ART – Aggression replacement training

Hymyilevä nainen keskellä porukkaa seisomassa


Delivery of the intervention: Group-based

 Aim of the intervention: The aim of the intervention is to increase the adolescents’ social skills, development of moral inference and aggression control. The intervention strengthens emotional regulation and anger management of children and adolescents through practicing of everyday situations.

Description of the intervention:  Aggression replacement training (ART) is a group-based intervention targeted for children and adolescents who have problems in managing aggression and emotions. ART lies on the theory of social learning (Bandura 1973), cognitive-behavioral treatment model (Novaco 1975) and the theory of moral development (Kohlberg 1973). The adolescents’ peer groups gather three times a week for ten weeks. Two education, social or health care professionals who have received the ART training, instruct the groups. In the ART-group meetings the focus is on aggression management, moral inference and social skills, and the meetings are structured. The tailored exercises are focused on practicing new skills for daily situations in adolescents’ life. A preventive FamilyTies method for the development of social skills has been developed based on the ART in the Nordic countries.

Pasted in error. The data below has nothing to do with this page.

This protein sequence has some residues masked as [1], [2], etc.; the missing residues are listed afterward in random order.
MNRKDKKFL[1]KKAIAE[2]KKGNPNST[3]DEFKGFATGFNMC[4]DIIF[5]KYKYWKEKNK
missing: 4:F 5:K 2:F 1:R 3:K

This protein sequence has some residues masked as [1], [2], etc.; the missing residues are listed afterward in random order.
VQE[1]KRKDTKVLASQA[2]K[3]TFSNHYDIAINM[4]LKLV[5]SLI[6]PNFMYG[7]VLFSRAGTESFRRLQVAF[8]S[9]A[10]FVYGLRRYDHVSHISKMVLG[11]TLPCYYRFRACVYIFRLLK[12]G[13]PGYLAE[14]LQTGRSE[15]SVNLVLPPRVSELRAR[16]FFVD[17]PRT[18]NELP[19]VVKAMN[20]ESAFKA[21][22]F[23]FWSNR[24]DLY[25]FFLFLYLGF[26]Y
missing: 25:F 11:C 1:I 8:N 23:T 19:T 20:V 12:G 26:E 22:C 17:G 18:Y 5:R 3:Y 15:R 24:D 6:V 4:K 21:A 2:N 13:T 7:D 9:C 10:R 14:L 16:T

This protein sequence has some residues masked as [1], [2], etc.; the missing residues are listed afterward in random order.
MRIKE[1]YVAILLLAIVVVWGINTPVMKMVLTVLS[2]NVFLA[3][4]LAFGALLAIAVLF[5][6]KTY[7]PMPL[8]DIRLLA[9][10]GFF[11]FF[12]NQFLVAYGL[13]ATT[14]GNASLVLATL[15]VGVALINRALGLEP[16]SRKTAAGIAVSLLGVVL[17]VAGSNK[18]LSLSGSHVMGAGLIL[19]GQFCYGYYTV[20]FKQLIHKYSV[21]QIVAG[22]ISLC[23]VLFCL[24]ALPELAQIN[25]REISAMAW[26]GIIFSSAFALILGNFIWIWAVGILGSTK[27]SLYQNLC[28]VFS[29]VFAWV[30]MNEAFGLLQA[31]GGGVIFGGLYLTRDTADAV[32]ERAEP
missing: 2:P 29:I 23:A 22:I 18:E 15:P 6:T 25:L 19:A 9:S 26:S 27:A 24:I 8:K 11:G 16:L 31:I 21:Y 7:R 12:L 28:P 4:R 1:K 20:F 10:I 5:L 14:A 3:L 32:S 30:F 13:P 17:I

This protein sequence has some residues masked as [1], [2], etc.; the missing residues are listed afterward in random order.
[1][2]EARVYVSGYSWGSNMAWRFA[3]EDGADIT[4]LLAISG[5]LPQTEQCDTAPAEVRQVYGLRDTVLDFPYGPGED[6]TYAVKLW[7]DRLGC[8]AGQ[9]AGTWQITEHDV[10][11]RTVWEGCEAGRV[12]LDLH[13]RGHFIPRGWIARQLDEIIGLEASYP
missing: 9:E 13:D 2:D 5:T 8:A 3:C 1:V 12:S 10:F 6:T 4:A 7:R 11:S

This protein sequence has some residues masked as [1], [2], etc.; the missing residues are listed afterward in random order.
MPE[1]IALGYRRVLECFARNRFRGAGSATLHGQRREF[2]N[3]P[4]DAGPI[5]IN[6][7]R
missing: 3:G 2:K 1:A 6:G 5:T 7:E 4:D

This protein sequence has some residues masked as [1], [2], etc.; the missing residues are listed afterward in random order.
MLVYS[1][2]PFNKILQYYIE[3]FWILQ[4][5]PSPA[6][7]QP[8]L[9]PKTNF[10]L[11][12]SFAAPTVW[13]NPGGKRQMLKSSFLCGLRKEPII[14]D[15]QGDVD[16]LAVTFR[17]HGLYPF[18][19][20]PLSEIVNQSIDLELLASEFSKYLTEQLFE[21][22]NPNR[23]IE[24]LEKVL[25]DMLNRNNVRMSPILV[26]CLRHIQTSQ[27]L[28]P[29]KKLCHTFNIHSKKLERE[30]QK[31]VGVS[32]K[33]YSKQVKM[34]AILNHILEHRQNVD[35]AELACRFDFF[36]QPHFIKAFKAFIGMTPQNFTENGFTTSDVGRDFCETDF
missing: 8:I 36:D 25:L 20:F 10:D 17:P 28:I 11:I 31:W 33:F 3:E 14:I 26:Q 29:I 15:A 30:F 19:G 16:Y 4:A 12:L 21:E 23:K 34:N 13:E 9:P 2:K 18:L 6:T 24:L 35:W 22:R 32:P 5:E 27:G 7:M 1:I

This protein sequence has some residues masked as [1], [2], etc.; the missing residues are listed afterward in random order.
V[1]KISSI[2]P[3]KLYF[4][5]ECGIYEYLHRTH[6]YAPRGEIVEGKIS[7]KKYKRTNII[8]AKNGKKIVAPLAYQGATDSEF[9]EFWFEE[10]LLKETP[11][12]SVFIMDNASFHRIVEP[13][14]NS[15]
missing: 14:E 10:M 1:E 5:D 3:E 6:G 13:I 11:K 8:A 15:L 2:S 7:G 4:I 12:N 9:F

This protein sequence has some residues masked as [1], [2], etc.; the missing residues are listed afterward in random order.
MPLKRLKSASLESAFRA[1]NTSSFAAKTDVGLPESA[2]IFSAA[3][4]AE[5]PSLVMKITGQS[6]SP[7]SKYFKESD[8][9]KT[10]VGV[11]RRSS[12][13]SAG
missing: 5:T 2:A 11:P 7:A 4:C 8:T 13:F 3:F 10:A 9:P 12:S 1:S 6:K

Availability of the intervention in Finland: Method and instructor training for the intervention is organized by the ART ry. in Finland. The training is targeted at education, social and healthcare professionals, who can integrate the intervention into their own working environment alongside training. Originally, Arnold P. Goldstein with his colleges in the USA, has developed the intervention. In Finland, the intervention has been used in the primary and special services of social and healthcare, but there is no exact information on the regional availability of the ART.

Research- and evidence-based efficacy of the intervention: ART has been studied internationally, for instance in a systematic review (Brännström et al. 2016), in two RCT studies (Coleman, Pfeiffer & Oakland 1992; Jones 1991) and in the Nordic countries in a Norwegian study, which included a control group (Gundersen & Svartdal 2006). Due to some methodological problems the results of the studies could not be interpreted unambiguously. There is no peer reviewed study on the ART in Finland. The intervention has some evidence of effectiveness in terms of improvement of social skills among adolescents in residential care, when compared to the control group.


  • Bandura, A. (1973). Aggression: A social learning analysis. Englewood Cliffs, NJ: Prentice-Hall.
  • Brännström L., Kaunitz K., Andershed A-K., Saud S. & Smedslund G. (2016). Aggression replacement training (ART) for reducing antisocial behavior in adolescents and young adults: A systematic review. Aggression and Violent Behavior, 27, 30–41.
  • Gundersen, K. & Svartdal, F. (2003). Selvrapporteringsskjema [Self-report problem behaviour questionnaire (in Norwegian)]. Nærbø, Norway: Rogaland Høgskole.
  • Coleman M., Pfeiffer S. & Oakland T. (1992). Aggression replacement training with behaviorally disordered adolescents. Behavioral Disorders, 18, 54–66.
  • Jones, Y. (1991). Aggression replacement training in a high school setting. Australian Journal of Guidance and Counselling, 1, 1–19.
  • Kohlberg, L. (1973). Collected papers on moral development and moral education. Cambridge. MA: Harvard University, Center for Moral Education.
  • Novaco, RW. (1975). Anger control: The development and evaluation of an experimental treatment. Lexington, MA: D.C. Health.